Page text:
A simple multi-layer feed-forward neural network with backpropagation built in Swift.
This teaching project is proclaimed simple for two reasons:
Contributions to the project will be measured not only by their functional aspects (improved performance, more features) but also by how much they stick to the philosophy.
The project requires Xcode 10.2 and Swift 5.
For the present, the best way to try the project out is through the wine and iris Xcode unit tests. Just download or clone the repository and run them from within Xcode.
You can also install the project's main files (but not the unit tests) through SPM via this repository.
The example app for macOS that comes with SwiftSimpleNeuralNetwork trains on 60,000 MNIST sample images and then predicts another 10,000 testing images. In my testing it reaches as high as 94% accuracy without much tuning (just many batches of training on the full dataset). This is definitely not state of the art, but for a simple neural network, it's a decent demonstration.
A check indicates a test is passing/working.
IrisTest.swiftuses the classic data set (contained in
iris.csv) to classify 150 irises by four attributes.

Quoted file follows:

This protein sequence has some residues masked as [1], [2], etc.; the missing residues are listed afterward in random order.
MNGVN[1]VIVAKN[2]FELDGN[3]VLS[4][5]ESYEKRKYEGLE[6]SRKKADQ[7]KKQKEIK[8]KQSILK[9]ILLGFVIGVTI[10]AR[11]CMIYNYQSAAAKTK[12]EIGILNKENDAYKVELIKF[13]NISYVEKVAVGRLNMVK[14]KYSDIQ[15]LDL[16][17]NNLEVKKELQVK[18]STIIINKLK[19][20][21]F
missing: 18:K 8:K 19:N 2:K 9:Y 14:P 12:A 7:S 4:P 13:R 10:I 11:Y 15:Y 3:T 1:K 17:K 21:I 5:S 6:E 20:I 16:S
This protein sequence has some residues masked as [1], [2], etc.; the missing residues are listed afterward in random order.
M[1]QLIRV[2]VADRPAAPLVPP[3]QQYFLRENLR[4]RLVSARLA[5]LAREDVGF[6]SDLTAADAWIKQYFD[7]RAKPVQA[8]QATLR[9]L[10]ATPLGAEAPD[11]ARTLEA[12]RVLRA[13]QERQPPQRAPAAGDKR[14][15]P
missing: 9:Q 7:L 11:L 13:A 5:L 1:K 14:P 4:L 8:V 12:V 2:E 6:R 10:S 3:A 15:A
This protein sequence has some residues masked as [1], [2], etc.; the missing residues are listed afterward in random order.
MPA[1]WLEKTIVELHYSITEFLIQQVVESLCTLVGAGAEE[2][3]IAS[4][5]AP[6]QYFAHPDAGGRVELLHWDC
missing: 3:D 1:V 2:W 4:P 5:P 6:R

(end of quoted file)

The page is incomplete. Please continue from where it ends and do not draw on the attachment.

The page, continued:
WineTest.swiftuses a data set of 178 wines across thirteen attributes (contained in
wine.csv) to classify wines by cultivar (three cultivars total). The test trains on the first 150 and then validates itself by classifying the remaining 28.
SinTest.swifttries to learn to approximate the sin() function. ~80% of predictions come close to correct values.
Chapter 7 of Classic Computer Science Problems in Swift is based on this project. It contains it a step-by-step tutorial, explaining how a slightly more primitive version of the project works.
SwiftSimpleNeuralNetwork is Copyright 2016-2019 David Kopec and licensed under the Apache License 2.0 (see LICENSE). As per the Apache license, contributions are also Apache licensed by default. And contributions are welcome!
The wine and iris datasets in the unit tests are provided curtosy of the UCI Machine Learning Repository which should be cited as:
Lichman, M. (2013). UCI Machine Learning Repository [http://archive.ics.uci.edu/ml]. Irvine, CA: University of California, School of Information and Computer Science.
The MNIST dataset is from LeCun, Cortes, and Burges.
The overall neural network algorithm implemented throughout the project was derived primarily from Chapter 18 of Artificial Intelligence: A Modern Approach (Third Edition) by Stuart Russell and Peter Norvig.
A few small individual utility functions in
Functions.swift are from third party sources and cited appropriately in-source.